Harry Redknapp has challenged his Tottenham squad to get five wins to seal a return to the glory nights of Europe.
Earlier this season, that would not have been a challenge so much as an expectation. Once upon a time, Tottenham went on a run of 11 games unbeaten (as Spurs fans were no doubt reminiscing during the past five weeks).
They were the side least battered during the brutal festive period, and they were the league's only hope to break Manchester's monopoly on the Top 2 positions. Most importantly, there was a 10-point gap between them and fourth.
Then came March.
After Arsenal's desperate comeback against—and subsequent obliteration of—Tottenham in the final game of February, Spurs went through the entirety of March without a win. The collapse saw Tottenham's once-assured position of third usurped by the red half of North London, and their chances of Champions League football seemed jeopardized.
Things did not look good.
But, after Sunday's (rather comfortable) win against Premier League overachievers Swansea, Tottenham ended their five-game, league-winless slump. Before that, they dismantled Bolton in the FA Cup. It is not yet time to declare a Tottenham comeback, but it is a welcome return to form for a team that has had its confidence shattered and mettle tested.
Elsewhere in the capital city, Arsenal lost to QPR in another example of a London derby's proclivity to defy every notion of logic, talent and table position, and they have the good fortune to follow that up with a meeting with a desperate (read: motivated) Manchester City.
So, all is not lost. Tottenham can reclaim third with positive results this weekend, and their remaining schedule is relatively easy—as long as the Tottenham players focus.
With Chelsea still vying for Champions League victory, it's plausible(ish) that only the Top 3 will be invited to Europe next season. If not, their hunt for fourth will be even stronger.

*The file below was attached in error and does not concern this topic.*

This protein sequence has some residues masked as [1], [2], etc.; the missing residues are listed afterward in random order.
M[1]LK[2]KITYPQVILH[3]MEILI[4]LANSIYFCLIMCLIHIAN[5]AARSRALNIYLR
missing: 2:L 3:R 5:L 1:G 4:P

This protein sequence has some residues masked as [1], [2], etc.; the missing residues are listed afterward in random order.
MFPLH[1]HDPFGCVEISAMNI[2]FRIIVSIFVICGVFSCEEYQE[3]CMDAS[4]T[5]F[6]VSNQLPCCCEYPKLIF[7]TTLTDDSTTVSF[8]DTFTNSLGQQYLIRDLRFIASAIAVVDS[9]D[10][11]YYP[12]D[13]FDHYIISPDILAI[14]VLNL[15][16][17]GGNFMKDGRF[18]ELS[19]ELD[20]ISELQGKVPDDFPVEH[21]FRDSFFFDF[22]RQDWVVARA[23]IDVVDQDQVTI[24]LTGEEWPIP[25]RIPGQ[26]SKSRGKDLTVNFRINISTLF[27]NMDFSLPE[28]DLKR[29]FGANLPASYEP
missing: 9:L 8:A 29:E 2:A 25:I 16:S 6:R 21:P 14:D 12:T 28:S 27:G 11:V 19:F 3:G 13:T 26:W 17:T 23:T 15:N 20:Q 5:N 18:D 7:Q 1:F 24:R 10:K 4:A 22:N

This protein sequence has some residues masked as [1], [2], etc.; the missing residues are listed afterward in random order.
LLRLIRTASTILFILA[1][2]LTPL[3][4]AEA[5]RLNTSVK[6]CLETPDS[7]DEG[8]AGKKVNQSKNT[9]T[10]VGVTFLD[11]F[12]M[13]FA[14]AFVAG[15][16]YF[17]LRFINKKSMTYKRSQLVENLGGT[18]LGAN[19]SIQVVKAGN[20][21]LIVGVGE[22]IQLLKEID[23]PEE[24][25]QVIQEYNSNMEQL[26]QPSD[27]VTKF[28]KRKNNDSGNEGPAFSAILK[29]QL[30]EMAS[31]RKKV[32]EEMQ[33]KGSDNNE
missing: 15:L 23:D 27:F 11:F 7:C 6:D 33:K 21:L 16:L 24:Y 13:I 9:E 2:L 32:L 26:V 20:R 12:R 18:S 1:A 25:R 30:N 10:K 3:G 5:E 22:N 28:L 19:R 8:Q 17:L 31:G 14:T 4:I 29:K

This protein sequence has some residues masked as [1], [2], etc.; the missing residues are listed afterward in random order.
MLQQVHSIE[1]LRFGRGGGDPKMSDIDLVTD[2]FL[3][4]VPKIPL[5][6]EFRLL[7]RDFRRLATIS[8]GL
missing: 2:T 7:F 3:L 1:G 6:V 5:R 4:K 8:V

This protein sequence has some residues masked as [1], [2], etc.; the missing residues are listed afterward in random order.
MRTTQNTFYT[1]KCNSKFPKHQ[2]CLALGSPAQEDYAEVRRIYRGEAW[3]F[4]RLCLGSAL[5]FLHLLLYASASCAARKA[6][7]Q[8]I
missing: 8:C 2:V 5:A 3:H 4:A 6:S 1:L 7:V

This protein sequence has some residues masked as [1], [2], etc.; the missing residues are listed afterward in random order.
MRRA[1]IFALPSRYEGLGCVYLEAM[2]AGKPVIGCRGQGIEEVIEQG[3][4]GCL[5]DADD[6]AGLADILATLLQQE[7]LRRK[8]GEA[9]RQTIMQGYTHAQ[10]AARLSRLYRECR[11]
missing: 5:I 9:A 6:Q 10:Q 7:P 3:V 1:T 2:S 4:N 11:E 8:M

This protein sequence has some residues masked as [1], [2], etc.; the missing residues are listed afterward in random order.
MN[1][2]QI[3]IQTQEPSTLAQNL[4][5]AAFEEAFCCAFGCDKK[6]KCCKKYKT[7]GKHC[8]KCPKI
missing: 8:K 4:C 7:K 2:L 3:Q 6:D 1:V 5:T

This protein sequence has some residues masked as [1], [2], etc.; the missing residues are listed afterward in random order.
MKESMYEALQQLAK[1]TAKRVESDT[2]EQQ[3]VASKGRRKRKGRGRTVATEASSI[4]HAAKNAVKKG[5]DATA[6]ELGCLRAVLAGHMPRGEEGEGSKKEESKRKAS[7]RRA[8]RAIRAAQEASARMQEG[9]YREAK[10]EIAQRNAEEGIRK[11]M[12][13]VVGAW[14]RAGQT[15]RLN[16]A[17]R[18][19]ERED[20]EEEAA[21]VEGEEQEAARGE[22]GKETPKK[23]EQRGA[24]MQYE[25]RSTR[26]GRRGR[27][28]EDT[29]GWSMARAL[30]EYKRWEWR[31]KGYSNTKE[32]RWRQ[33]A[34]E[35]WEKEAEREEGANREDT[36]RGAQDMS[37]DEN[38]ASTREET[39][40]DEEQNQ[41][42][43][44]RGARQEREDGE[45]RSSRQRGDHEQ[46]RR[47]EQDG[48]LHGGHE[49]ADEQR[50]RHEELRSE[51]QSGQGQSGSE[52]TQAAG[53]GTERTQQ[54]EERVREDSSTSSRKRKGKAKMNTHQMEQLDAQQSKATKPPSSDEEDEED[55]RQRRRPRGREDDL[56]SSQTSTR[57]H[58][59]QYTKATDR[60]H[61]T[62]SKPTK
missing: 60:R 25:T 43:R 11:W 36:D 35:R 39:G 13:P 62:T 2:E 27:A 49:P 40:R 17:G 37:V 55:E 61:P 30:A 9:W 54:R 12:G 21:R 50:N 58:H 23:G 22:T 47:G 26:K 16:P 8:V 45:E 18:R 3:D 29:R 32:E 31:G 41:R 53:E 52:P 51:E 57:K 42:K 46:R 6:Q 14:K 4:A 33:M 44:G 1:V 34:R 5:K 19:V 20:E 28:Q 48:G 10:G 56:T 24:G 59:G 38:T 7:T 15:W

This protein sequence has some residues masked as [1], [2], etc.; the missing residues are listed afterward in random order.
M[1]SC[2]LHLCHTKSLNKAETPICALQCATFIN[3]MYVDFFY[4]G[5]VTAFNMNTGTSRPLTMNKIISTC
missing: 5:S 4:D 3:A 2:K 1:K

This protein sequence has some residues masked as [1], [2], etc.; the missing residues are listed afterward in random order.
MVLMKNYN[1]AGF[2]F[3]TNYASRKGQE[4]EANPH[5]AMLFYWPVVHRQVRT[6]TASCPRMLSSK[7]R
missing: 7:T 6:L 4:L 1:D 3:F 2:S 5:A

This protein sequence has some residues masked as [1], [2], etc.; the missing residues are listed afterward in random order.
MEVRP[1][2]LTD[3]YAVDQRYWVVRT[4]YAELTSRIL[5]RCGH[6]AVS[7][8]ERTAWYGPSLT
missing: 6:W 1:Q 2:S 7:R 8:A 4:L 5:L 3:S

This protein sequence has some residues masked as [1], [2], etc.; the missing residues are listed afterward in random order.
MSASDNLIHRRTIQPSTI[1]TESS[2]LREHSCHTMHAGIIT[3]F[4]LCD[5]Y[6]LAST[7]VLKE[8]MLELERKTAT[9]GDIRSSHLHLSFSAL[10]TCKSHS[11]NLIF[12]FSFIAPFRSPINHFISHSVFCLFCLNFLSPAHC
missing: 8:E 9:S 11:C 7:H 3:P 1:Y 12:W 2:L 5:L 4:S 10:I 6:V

Five wins? Challenge accepted, Mr. Redknapp. Here's what needs to happen.
Sunday saw Gareth Bale return to his high-flying best. No, he didn't score or provide any assists, but he did induce Freddy Krueger-style nightmares in Swansea's Angel Rangel for the weeks to come. Hopefully, it is a sign of Bale's return to his role as a left-winger.
I'm thrilled that Bale is enjoying his new role as any-position-on-the-pitch. During the festive period, especially, it worked wonders—Tottenham's win against Norwich was solely due to his free role and, when used properly, it is an excellent weapon.
But, Bale's marauding across Tottenham's formation has outlived its usefulness.
Tottenham are reliant upon width and fluid play, two things that come to a grinding halt when the midfield becomes congested. Luka Modric and Rafael van der Vaart need space to work their magic, and Bale wandering across the field stifles their ability to operate.
As the past weekend demonstrated, Bale is most dangerous when surging down the flank (though, admittedly, it helps when Swansea isolates a subpar full-back to mark him). Cuts inside should be kept to a minimum so as to maximize their effect.
The cross that provided Emmanuel Adebayor's second goal (Tottenham's third) was delivered on a silver platter, and I could not have been more excited to see it come from the foot of Aaron Lennon.
His overall play during his 20-minute cameo certainly showed signs of rust, but his speed immediately caused problems for Swansea's back line. When he's confident and fit, he's an absolute menace—just ask AC Milan's Luca Antonini.